I totally agree with your article. I feel that especially that children being raised in this day and age need this type of stimulation as they are being raised in an era of video games, electronics, etc. In the school in which my son attends, the students work daily on computer programs that are set to their each individual level in order for them to gain mastery, and achieve at their own pace. Many times I hear of what he did on the computer that day versus what lesson(s) the teacher covered or what they did in class. I feel that there are many benefits to educational games especially used in the classroom. As a future educator I am excited to see where this will lead our students as we move forward in the 21st century.

cely76's picture
cely76
teachingstudent

I totally agree with your model. I believe that the right video games are very helpful for children to strengthen a variety of skills. My children are very young, but video games have strengthened their recognition of number and letters as well as small words. All video games should not be pigeon-holed into a time wasting category. It was a very interesting read!

Amanda Jones's picture

I completely agree that children tend to weigh the rewards versus the amount of effort that is going to be given to the task. The fact that video games have achievable goals that give rewards once they have been achieved can be addictive. I'm an adult, and I still have this desire. I feel that we need to harness this desire in the classroom with activities other than video games, as the article outlines. I have found, through my work at day care centers, that effort-based rewards systems are an excellent motivational tool. Great article.

Laura Talavera's picture

I agree that model games could be a great way for students to learn but should have a limit as well. For many students technology is very important and they are fascinated by it. And I believe teachers could use this technique to help them understand or achieve success on a subject. Teachers could find a way to implement it into the lesson but not make it the complete lesson. I also do not believe that they should use it everyday but moderate the usage of technology. I do plan on using technology in my classroom maybe as a center or to enhance a lesson.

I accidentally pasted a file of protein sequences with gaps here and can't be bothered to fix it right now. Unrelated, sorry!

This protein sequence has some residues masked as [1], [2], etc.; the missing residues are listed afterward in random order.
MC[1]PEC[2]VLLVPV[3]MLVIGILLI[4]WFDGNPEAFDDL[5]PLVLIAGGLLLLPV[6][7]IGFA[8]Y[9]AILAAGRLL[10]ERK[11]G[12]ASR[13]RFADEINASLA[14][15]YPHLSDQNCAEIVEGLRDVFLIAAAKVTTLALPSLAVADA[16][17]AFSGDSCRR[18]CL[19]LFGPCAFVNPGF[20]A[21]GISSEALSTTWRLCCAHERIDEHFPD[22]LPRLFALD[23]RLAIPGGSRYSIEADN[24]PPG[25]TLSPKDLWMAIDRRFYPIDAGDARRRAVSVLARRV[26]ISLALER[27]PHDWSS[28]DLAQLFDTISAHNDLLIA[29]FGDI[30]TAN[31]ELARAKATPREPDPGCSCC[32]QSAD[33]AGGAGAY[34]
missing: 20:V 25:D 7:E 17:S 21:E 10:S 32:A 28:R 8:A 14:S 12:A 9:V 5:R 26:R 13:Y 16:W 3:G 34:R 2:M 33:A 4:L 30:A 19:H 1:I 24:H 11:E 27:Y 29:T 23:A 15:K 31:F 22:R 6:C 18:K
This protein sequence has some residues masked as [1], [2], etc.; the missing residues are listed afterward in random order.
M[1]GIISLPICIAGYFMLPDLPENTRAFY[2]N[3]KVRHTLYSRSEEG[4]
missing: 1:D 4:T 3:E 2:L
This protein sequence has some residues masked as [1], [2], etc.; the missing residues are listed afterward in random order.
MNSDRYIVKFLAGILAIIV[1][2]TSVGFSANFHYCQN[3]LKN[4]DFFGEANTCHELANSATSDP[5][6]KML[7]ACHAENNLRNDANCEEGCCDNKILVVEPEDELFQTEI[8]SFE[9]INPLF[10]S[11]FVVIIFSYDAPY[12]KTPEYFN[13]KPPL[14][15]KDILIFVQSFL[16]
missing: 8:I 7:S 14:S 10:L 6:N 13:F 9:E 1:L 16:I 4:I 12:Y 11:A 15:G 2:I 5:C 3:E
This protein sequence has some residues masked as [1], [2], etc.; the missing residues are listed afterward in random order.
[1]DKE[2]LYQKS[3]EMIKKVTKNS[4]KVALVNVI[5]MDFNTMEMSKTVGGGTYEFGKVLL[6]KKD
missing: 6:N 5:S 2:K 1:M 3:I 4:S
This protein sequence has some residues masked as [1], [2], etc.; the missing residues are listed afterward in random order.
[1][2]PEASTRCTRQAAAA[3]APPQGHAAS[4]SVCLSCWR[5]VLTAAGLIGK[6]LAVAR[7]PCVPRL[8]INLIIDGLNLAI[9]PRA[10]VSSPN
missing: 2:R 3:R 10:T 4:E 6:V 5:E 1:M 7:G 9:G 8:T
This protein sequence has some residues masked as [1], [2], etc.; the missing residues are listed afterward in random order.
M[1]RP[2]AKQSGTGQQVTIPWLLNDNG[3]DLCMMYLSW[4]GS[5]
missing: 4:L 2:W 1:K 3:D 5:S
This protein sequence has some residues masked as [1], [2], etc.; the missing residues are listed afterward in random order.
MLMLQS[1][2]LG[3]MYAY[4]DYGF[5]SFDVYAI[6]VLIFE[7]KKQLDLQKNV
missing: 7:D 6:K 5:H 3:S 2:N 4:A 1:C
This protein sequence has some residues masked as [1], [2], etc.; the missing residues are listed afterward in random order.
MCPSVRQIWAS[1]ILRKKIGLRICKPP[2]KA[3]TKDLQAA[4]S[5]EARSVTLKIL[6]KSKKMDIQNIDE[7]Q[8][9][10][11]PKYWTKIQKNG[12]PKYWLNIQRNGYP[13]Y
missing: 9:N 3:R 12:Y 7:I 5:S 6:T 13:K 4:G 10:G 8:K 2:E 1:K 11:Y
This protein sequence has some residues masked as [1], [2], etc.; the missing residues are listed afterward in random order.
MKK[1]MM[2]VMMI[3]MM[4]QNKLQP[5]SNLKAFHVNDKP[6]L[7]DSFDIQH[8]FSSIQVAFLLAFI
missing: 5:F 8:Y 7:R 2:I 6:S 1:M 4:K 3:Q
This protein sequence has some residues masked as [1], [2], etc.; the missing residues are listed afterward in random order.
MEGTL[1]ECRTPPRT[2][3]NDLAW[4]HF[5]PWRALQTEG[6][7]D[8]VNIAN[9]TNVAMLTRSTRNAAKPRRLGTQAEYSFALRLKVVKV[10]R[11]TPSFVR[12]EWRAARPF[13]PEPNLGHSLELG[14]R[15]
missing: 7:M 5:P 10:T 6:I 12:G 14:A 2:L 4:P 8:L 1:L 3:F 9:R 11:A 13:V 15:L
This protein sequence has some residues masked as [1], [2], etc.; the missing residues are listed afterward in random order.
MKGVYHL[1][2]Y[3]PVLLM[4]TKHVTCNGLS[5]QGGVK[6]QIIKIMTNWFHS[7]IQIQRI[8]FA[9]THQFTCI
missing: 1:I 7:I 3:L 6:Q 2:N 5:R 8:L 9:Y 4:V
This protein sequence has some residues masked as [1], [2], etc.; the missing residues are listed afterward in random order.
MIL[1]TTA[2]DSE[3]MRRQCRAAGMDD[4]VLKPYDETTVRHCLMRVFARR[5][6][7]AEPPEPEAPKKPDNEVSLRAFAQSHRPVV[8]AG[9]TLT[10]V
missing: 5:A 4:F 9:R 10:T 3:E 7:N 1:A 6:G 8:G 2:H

Karen Lambert's picture

I think this blog makes some really interesting points. I agree that children need to be encouraged when learning and want to see progress in what they have learned just like in a video game. It is really a good thing when a student has a growth-mind set rather than a fixed-mind set; this will help students understand that there is always something to learn and be able to do if you put your mind to it. This model is really good in motivating kids and helping them understand that it's alright to make mistakes and that there is always room to grow and achieve your goals. This blog has a really great view on learning and understanding what children need so they can blossom into really exceptional learners.

Student's picture
Student
Student

This Blog has really open my eyes about video games. i always thought they were just a waist of time and bad for a child. i also had not realized the importance of rewarding a child. this article seriously helped me with future planning and teaching strategies for my students in the near future!!! Very Cool!!

Student's picture
Student
Student

This Blog has really open my eyes about video games. i always thought they were just a waist of time and bad for a child. i also had not realized the importance of rewarding a child. this article seriously helped me with future planning and teaching strategies for my students in the near future!!! We have to encourage children to learn and work for their rewards just like they do in there video games. i totally agree with your quote"If there is no risk, there is no reward," because thats the only way to learn by taking risks and learning because if you do that then the reward always follows. Very Cool and interesting Blog!!

Judy Willis MD's picture
Judy Willis MD
Neurologist/Teacher/Grad School Ed faculty/Author
Blogger

During the past week there have been over 20 responses to this edutopia blog that I wrote in April of 2011. It is my deduction that these represent part of a powerful interactive assignment for the teacher education students at the University of Texas at Arlington College (UTA).
Your thoughtful responses reflect the understanding you are developing about the potential of neuroscience research to guide educational interventions. I am so pleased to see evidence of this instructional focus at UTA that I wrote a lengthy response to your blogs, including some pullouts from them. It is too long to be posted here as a regular blog author response so am working with my editors at Edutopia to format it for publication next week.
Until then, congratulations to those of you who participated and kudos to the professor(s) who designed this relevant assignment that models a great strategy for your own future students.

Joyce M's picture

This article is very informative. It is nice to know video games are stimulating to the mind. I always viewed video games as a negative influence. Reading this article makes me realize the importance of providing children with rewards for their accomplishment. After reading this blog, as a teacher I will have a video game mentality while in the classroom. I have a new perception about video games.

Judy Willis MD's picture
Judy Willis MD
Neurologist/Teacher/Grad School Ed faculty/Author
Blogger

See my response to UTA Blog Comments posted Dec 23